50 Rules for Being a Great Leader
Becoming a great leader isn’t something that happens overnight, but it can be achieved through discipline, hard work and a commitment to improvement through experience. Great leaders aren’t born, as some people suggest; instead, they are shaped over time. And, while what makes a “great” leader in one application doesn’t always apply to others, there are some general rules that all great leaders follow.
If becoming a great leader in your own business or organization is your goal, these 50 rules are a good place to start:
Listen to your team
Communicate as efficiently as possible
Sometimes saying nothing is better than saying just anything.
Be an example
Be the type of person you want your team members to be.
If you aren’t passionate about your business, you’re in the wrong business.
Make firm decisions
Identify mentors and role models
Find people you can look up to and learn from, and follow them closely.
Interfere only when necessary
If you trust your team to do good work, don’t interfere unless absolutely necessary.
Know your limits
Don’t extend yourself beyond your means.
Know your strengths
If you’re good at resolving disputes, step in and resolve them as often as possible.
Know your weaknesses
If there’s something you’re not good at, admit it, and work on it.
Don’t make excuses
If you make a mistake, take ownership of it and don’t pass the blame to someone or something else.
Accept the unforeseen
You can’t control or predict everything.
Choose your partners carefully
Work only with people you can count on and trust.
Commit yourself to being a good person and giving back to the community when possible.
Meet new people all the time
Take every opportunity to expand your network and expose yourself to new experiences and perspectives.
Stay in touch with your emotions
Temper your reactions
Hold back your reactions until you have a moment to clarify your internal thoughts and feelings.
Take the time to have fun with your team.
Before making a decision, know the pros and cons -- do your homework.
Think everything through
Never exclusively trust your instincts or first reactions.
Choose your team carefully
Hire only those you can trust to get the job done (and to get along with others, as well).
Prioritize your team
Your team is everything. Give them whatever they need to succeed.
Everyone makes them.
Listen to dissenting opinions, and be fair.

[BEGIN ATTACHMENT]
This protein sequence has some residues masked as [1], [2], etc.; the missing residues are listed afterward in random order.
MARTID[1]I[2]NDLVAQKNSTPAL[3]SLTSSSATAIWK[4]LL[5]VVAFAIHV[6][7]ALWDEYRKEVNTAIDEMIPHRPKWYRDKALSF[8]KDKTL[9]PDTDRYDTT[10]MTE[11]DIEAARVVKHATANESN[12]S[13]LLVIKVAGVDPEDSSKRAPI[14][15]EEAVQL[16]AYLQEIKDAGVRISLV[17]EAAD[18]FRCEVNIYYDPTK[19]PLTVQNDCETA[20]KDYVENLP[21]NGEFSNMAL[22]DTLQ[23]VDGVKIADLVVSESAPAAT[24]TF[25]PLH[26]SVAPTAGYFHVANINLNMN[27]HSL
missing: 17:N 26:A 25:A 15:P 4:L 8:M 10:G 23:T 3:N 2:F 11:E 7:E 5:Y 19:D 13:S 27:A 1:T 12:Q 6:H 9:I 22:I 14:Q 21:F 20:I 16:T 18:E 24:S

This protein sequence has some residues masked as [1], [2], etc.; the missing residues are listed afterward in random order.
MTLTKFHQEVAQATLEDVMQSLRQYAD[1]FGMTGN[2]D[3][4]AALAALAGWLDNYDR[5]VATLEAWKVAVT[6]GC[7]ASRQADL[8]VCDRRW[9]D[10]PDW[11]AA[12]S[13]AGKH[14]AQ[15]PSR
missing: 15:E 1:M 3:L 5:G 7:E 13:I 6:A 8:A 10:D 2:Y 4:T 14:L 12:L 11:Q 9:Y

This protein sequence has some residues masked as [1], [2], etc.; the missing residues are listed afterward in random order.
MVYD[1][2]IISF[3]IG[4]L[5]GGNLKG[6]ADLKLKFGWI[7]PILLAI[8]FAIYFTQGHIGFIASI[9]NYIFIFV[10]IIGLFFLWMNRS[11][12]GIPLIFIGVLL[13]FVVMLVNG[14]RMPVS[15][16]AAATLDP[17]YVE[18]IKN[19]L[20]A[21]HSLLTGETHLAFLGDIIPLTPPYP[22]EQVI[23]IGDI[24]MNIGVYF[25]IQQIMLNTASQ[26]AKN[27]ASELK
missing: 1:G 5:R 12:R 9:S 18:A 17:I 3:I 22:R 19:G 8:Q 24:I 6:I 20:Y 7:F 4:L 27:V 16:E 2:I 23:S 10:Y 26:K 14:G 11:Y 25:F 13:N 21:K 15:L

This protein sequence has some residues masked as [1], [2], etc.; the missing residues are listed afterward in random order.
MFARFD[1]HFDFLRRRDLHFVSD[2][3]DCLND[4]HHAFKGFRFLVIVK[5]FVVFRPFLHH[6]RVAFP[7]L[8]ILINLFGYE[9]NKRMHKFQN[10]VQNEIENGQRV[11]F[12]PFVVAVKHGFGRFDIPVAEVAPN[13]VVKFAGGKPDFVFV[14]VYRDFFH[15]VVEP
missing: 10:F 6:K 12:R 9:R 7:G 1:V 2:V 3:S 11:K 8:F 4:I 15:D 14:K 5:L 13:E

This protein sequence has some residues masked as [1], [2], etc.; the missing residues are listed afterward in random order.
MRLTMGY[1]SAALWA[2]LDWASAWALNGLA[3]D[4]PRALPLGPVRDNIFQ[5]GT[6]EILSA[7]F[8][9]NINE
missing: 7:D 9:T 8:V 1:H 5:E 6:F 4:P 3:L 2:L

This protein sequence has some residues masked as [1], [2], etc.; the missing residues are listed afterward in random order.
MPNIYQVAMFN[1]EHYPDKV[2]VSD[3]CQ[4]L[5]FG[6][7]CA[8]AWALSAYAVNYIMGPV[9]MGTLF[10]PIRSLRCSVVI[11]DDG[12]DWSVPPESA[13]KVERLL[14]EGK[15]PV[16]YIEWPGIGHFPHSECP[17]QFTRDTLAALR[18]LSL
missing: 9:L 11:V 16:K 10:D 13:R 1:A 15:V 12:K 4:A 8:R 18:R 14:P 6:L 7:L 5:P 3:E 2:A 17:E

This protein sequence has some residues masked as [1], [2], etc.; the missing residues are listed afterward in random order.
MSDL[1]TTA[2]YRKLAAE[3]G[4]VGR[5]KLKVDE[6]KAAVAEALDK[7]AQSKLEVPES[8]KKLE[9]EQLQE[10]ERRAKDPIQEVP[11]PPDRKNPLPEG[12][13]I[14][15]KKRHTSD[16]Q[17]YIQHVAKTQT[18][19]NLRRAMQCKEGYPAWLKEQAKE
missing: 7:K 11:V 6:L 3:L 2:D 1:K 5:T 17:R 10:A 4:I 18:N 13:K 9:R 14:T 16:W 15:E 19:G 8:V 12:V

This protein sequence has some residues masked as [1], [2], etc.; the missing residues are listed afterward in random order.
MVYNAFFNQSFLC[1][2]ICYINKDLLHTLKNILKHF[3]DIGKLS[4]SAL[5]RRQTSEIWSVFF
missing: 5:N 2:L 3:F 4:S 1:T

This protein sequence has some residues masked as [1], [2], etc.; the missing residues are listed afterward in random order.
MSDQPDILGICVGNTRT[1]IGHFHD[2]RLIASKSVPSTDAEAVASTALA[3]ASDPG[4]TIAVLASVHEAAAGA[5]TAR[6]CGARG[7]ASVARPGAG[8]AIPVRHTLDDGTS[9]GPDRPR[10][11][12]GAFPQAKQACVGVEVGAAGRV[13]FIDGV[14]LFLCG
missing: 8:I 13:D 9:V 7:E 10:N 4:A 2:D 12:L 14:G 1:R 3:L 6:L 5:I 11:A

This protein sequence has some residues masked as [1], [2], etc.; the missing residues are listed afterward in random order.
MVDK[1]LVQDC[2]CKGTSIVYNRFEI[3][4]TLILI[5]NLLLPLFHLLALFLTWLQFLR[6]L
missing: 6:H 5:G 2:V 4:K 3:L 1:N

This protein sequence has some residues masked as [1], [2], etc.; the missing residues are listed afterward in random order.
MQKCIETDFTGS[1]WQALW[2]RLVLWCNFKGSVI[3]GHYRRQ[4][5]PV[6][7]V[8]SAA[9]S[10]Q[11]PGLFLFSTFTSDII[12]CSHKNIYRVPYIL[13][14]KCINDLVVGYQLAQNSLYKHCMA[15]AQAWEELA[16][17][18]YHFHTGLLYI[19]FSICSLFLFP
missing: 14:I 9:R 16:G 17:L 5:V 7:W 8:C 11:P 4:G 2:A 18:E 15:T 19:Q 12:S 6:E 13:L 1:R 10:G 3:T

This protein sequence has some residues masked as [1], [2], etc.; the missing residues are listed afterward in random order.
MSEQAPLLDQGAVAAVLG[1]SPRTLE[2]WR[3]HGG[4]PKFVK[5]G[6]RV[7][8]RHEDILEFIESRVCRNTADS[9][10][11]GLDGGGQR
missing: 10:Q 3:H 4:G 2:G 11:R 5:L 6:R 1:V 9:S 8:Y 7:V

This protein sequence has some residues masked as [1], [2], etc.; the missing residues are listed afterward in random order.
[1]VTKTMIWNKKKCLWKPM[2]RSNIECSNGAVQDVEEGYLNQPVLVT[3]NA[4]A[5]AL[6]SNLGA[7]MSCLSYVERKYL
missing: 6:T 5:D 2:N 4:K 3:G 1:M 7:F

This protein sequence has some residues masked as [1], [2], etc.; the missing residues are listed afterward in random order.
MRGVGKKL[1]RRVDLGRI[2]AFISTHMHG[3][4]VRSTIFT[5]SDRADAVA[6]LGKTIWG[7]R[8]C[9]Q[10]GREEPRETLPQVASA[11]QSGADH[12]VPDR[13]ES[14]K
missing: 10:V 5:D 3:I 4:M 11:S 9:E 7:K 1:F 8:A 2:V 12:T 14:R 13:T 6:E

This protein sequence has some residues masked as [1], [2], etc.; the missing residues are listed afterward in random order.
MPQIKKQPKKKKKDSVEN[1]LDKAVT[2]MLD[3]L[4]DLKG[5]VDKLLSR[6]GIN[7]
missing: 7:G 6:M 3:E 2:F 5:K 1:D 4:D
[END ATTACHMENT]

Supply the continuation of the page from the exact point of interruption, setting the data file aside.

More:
Make time for what’s important
Read as much as you can, and take classes whenever you have the opportunity.
Work on improving your approaches, your skills and your processes constantly.
Never give up
Don’t throw in the towel when a little extra persistence could put you over the edge.
Transform your methods when necessary
Cut your losses when necessary
If you’re fighting a losing battle, retreat and start again somewhere else (or in a new way).
Learn from your mistakes
Try not to make the same mistakes twice
Ground everything with data
Back up all your decisions, opinions and thoughts with hard, objective facts and evidence.
Don’t ignore signs of stress
Stress is real and can interfere with your ability to lead. If it starts setting in at abnormal levels, take action to reduce or relieve it.
Let your team know what they’re doing well and what needs further improvement.
Trust, but verify
Trust your team to get things done, but always follow up to make sure the work is completed.
Let people know they can trust you, and open your door to anybody who needs it.
Treat everyone equally
Don’t play favorites; it breeds resentment and makes you appear immature as a leader.
Don’t pursue close personal relationships with the team
Be on friendly terms, but don’t try to be best friends with everybody. You’re a leader, first and foremost.
Get the team together
If someone helps you, make it your responsibility to pay back the favor -- even if it’s years later.
Don’t burn bridges
Stay in touch
If team members leave or change roles, stay in contact with them.
Don’t sacrifice your personal life
Your personal life is necessary to retain your own mental health. Never sacrifice it for the sake of leadership or professional responsibilities.
Take advice with a grain of salt
Even with these 50 rules! Because nobody knows everything, and no one piece of advice applies to all situations.